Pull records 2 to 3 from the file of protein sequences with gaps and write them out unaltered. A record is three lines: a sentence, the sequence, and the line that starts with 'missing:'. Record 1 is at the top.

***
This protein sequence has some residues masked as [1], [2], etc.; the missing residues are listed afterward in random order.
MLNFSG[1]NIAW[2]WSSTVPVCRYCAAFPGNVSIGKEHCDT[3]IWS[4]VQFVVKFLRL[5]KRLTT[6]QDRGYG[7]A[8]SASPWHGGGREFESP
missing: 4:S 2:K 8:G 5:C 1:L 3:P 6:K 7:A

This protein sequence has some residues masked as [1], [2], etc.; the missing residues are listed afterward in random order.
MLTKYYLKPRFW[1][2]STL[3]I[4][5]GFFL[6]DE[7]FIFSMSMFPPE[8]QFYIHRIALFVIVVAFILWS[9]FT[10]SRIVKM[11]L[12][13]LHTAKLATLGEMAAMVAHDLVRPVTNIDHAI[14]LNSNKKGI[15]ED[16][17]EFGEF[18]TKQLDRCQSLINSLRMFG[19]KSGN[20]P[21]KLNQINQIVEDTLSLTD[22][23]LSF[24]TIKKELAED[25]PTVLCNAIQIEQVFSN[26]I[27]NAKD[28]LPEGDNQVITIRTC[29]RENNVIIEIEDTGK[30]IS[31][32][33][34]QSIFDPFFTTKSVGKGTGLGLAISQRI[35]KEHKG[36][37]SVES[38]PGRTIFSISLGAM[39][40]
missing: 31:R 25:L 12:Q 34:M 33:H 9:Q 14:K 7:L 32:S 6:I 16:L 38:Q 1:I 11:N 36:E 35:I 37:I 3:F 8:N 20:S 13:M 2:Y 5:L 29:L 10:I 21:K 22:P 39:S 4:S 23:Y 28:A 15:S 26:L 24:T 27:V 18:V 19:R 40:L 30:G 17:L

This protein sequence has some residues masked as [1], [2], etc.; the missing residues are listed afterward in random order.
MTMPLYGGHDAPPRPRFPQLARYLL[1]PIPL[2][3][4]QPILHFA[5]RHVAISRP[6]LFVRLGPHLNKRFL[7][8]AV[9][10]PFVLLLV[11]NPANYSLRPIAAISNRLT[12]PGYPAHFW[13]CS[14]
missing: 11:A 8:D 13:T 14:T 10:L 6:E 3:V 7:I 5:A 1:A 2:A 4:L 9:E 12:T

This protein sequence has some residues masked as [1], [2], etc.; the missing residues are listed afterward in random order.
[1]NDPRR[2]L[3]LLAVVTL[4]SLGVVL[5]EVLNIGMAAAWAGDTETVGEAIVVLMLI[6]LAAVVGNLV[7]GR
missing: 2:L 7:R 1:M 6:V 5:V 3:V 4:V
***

This protein sequence has some residues masked as [1], [2], etc.; the missing residues are listed afterward in random order.
MLTKYYLKPRFW[1][2]STL[3]I[4][5]GFFL[6]DE[7]FIFSMSMFPPE[8]QFYIHRIALFVIVVAFILWS[9]FT[10]SRIVKM[11]L[12][13]LHTAKLATLGEMAAMVAHDLVRPVTNIDHAI[14]LNSNKKGI[15]ED[16][17]EFGEF[18]TKQLDRCQSLINSLRMFG[19]KSGN[20]P[21]KLNQINQIVEDTLSLTD[22][23]LSF[24]TIKKELAED[25]PTVLCNAIQIEQVFSN[26]I[27]NAKD[28]LPEGDNQVITIRTC[29]RENNVIIEIEDTGK[30]IS[31][32][33][34]QSIFDPFFTTKSVGKGTGLGLAISQRI[35]KEHKG[36][37]SVES[38]PGRTIFSISLGAM[39][40]
missing: 31:R 25:L 12:Q 34:M 33:H 9:Q 14:K 7:L 32:S 6:I 16:L 38:Q 1:I 11:N 36:E 35:I 37:I 3:F 8:N 20:S 13:M 2:Y 5:L 29:L 10:I 21:K 22:P 39:S 4:S 23:Y 28:A 15:S 26:L 24:T 27:V 18:V 19:R 40:L 30:G 17:L

This protein sequence has some residues masked as [1], [2], etc.; the missing residues are listed afterward in random order.
MTMPLYGGHDAPPRPRFPQLARYLL[1]PIPL[2][3][4]QPILHFA[5]RHVAISRP[6]LFVRLGPHLNKRFL[7][8]AV[9][10]PFVLLLV[11]NPANYSLRPIAAISNRLT[12]PGYPAHFW[13]CS[14]
missing: 11:A 8:D 13:T 14:T 10:L 6:E 3:V 7:I 5:A 1:A 2:A 4:L 9:E 12:T